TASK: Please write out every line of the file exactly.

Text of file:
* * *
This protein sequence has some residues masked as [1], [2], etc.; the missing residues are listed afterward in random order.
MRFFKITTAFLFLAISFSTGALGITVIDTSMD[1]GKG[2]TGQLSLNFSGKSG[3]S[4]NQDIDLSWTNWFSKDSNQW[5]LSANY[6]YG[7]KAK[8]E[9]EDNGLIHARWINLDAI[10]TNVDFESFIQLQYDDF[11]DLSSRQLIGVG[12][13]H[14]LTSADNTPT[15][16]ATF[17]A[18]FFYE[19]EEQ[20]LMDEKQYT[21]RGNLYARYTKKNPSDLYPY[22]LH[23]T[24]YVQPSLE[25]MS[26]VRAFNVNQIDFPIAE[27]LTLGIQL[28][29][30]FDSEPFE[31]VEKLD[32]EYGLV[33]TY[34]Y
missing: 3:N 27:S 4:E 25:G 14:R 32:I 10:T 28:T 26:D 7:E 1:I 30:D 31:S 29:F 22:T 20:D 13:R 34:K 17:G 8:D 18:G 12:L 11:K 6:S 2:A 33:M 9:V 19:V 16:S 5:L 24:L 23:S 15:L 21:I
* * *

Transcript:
This protein sequence has some residues masked as [1], [2], etc.; the missing residues are listed afterward in random order.
MRFFKITTAFLFLAISFSTGALGITVIDTSMD[1]GKG[2]TGQLSLNFSGKSG[3]S[4]NQDIDLSWTNWFSKDSNQW[5]LSANY[6]YG[7]KAK[8]E[9]EDNGLIHARWINLDAI[10]TNVDFESFIQLQYDDF[11]DLSSRQLIGVG[12][13]H[14]LTSADNTPT[15][16]ATF[17]A[18]FFYE[19]EEQ[20]LMDEKQYT[21]RGNLYARYTKKNPSDLYPY[22]LH[23]T[24]YVQPSLE[25]MS[26]VRAFNVNQIDFPIAE[27]LTLGIQL[28][29][30]FDSEPFE[31]VEKLD[32]EYGLV[33]TY[34]Y
missing: 3:N 27:S 4:E 25:G 14:R 32:I 10:T 28:T 26:D 7:E 1:I 30:D 31:S 29:F 22:T 20:D 13:R 34:K 17:G 8:D 18:G 12:L 11:K 6:S 2:A 33:M 9:V 19:V 16:S 5:L 24:L 23:S 15:L 21:I